Author Archives: Peter Schilling

Dear Mr. Eastwood

“If it were all in the script, why make the film?” –Nicholas Ray Dear Mr. Eastwood, I’m writing this open letter that you undoubtedly won’t read, because I have a question: why did you make J. Edgar? Seriously. I don’t … Continue reading

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Five Film Favorites: Felines!

In honor of the arrival of our new kitten, Baby,┬ánamed after you-know-who (see below), I’d like to give a brief shout-out to that most unheralded of movie creatures: the cat. Everyone loves dogs, see, but the cat, well, the cat … Continue reading

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Missing the Ball

Baseball fans have always loved to imagine the great “what-ifs” of the sport. What if Ted Williams and Joe DiMaggio had been traded? What if Buckner hadn’t let that ball go through his legs? What if the Red Sox signed … Continue reading

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Stuck in Neutral

Drive, Danish film director Nicolas Winding Refn’s first American movie (starting today at the Bow Tie Cinemas), opens with one of the most assured sequences I’ve seen in movies in a long, long time. Ryan Gosling plays the Driver (a … Continue reading

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The American Disease

It starts with one person, as I suppose it always does. Beth Emhoff (Gwyneth Paltrow) is an executive at a multinational headquartered in Minnesota. She is returning from Hong Kong, has a layover in Chicago and is fighting a cough. … Continue reading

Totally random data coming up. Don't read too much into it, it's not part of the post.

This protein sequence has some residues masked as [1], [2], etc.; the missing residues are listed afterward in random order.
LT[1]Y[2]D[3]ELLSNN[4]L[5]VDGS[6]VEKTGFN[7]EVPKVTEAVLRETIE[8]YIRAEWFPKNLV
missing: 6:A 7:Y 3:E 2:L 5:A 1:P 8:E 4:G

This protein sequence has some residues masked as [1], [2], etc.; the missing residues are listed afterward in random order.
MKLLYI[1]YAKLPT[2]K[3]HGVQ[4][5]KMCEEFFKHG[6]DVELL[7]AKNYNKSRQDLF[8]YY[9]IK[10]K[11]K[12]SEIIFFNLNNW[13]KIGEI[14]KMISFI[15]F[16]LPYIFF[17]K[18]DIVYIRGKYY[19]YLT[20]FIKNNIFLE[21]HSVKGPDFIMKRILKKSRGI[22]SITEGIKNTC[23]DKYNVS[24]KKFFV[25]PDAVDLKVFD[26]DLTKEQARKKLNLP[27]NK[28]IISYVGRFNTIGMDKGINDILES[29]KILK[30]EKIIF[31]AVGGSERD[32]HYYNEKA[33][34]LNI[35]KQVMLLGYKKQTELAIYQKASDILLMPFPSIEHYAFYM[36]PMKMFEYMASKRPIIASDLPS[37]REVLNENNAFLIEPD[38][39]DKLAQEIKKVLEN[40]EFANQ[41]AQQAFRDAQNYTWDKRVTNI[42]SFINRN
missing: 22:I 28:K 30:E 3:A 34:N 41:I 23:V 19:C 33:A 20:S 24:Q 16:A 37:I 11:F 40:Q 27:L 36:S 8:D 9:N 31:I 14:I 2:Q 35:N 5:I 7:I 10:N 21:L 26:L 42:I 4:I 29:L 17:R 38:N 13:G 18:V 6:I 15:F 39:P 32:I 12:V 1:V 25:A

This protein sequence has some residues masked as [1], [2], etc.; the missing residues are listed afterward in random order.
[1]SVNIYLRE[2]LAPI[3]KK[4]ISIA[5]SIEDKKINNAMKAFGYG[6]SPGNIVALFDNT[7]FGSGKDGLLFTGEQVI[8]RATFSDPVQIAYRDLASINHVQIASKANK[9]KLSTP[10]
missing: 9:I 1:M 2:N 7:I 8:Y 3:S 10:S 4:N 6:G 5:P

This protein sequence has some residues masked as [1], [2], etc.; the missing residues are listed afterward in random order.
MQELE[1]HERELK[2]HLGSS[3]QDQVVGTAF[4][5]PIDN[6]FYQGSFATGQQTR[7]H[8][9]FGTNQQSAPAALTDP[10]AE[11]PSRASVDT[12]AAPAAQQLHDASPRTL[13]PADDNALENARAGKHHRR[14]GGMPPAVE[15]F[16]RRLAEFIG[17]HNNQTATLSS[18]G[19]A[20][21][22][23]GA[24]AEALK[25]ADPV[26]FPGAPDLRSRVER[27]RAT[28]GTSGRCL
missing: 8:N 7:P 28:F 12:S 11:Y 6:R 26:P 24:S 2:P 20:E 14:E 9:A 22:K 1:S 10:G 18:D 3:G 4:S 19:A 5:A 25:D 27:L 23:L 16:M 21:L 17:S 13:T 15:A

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The Strange Case of L. B. Jones

There is a fascinating opinion piece by Professor Patricia A. Turner in a recent edition of the New York Times. In it, she argues that the current hit film The Help perpetuates “dangerous white stereotypes”–that the only racists that existed … Continue reading

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Five Film Favorites: The Greatest Baseball Scenes

All right, I’ll say it: there has never been a great baseball movie. Yes, baseball fans, you can shout and scream and cajole, but I stand firm: any of the titles you can throw my way may be good, but … Continue reading

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Five Film Favorites: Poetry in the Movies

With the announcement that my favorite poet, Philip Levine, was named the Poet Laureate of the United States, I thought it apropos to write a piece about the moments in movies when poetry is recited, or invoked. The movies below … Continue reading

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A Forgotten Film about Forgotten People

Last week, I wrote about how the poor and downtrodden seem to have been forgotten by Hollywood, and referenced a wonderful and modest little movie called Scarecrow. Scarecrow is a movie you should seek out, and seeking is something you’ll … Continue reading

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Let Us Now Praise Famous Men

Where have all the poor people gone? As our government is on the verge of shutdown, nearly 10% unemployed and tons more under-employed, one would think that the cinematic landscape would be filled with throngs of characters struggling to pay … Continue reading

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